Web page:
2-year period for credit, refund creditable input tax

On October 6, 2010, the Supreme Court held in the case of CIR v. Aichi Forging Company of Asia, Inc.[1] (Aichi) that the phrase "within two (2) years x x x apply for the issuance of a tax credit certificate or refund" refers to applications for refund/credit filed with the CIR and not to appeals made to the CTA.[2] The Court gave three (3) compelling reasons for this ruling in San Roque, namely:
First, Section 112(A) clearly, plainly, and unequivocally provides that the taxpayer "may, within two (2) years after the close of the taxable quarter when the sales were made, apply for the issuance of a tax credit certificate or refund of the creditable input tax due or paid to such sales." In short, the law states that the taxpayer may apply with the Commissioner for a refund or credit "within two (2) years," which means at anytime within two years. Thus, the application for refund or credit may be filed by the taxpayer with the Commissioner on the last day of the two-year prescriptive period and it will still strictly comply with the law. The two-year prescriptive period is a grace period in favor of the taxpayer and he can avail of the full period before his right to apply for a tax refund or credit is barred by prescription.

Second, Section 112(C) provides that the Commissioner shall decide the application for refund or credit "within one hundred twenty (120) days from the date of submission of complete documents in support of the application filed in accordance with Subsection (A)." The reference in Section 112(C) of the submission of documents "in support of the application filed in accordance with Subsection A" means that the application in Section 112(A) is the administrative claim that the Commissioner must decide within the 120-day period. In short, the two-year prescriptive period in Section 112(A) refers to the period within which the taxpayer can file an administrative claim for tax refund or credit. Stated otherwise, the two-year prescriptive period does not refer to the filing of the judicial claim with the CTA but to the filing of the administrative claim with the Commissioner. x x x.

Third, if the 30-day period, or any part of it, is required to fall within the two-year prescriptive period (equivalent to 730 days), then the taxpayer must file his administrative claim for refund or credit within the first 610 days of the two-year prescriptive period. Otherwise, the filing of the administrative claim beyond the first 610 days will result in the appeal to the CTA being filed beyond the two-year prescriptive period. Thus, if the taxpayer files his administrative claim on the 611 day, the Commissioner, with his 120-day period, will have until the 731st day to decide the claim. If the Commissioner decides only on the 731st day, or does not decide at all, the taxpayer can no longer file his judicial claim with the CTA because the two-year prescriptive period (equivalent to 730 days) has lapsed. The 30-day period granted by law to the taxpayer to file an appeal before the CTA becomes utterly useless, even if the taxpayer complied with the law by filing his administrative claim within the two-year prescriptive period.[3] (Emphases in the original)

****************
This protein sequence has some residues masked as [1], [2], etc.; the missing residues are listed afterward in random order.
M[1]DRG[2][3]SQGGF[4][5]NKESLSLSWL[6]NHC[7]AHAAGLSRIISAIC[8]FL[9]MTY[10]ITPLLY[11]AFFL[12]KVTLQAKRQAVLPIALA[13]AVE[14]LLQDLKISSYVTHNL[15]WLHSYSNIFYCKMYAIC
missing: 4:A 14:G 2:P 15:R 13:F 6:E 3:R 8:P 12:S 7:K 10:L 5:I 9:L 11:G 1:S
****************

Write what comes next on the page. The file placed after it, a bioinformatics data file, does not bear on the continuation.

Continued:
In fine, the taxpayer can file its administrative claim for refund or credit at any time within the two-year prescriptive period. If it files its claim on the last day of said period, it is still filed on time.[4] The CIR will have 120 days from such filing to decide the claim. If the CIR decides the claim on the 120th day, or does not decide it on that day, the taxpayer still has 30 days to file its judicial claim with the CTA;[5] otherwise, the judicial claim would be, properly speaking, dismissed for being filed out of time and not, as the CTA En Banc puts it, prescribed.

It bears emphasis that Section 112 (D)[6] (now renumbered as Section 112[C]) of RA 8424, which is explicit on the mandatory and jurisdictional nature of the 120+30-day period, was already effective on January 1, 1998.[7]


[1] G.R. No. 184823, October 6, 2010, 632 SCRA 422.

[2] Id. at 444.

[3] Now Section 112 (C), as renumbered by RA 9337. (See footnote 56 of CIR v. San Roque Power Corporation, G.R. Nos. 187485, 196113, and 197156, February 12, 2013. 690 SCRA 336, 387.

[4] Id. at 392.

[5] Id.

[6] Referred to as Sec. 112 (C) in San Roque case. (See footnote 56 of CIR v. San Roque Power Corporation; id at 387.)

[7] Id. at 380-381 and 397-399.

Popular Posts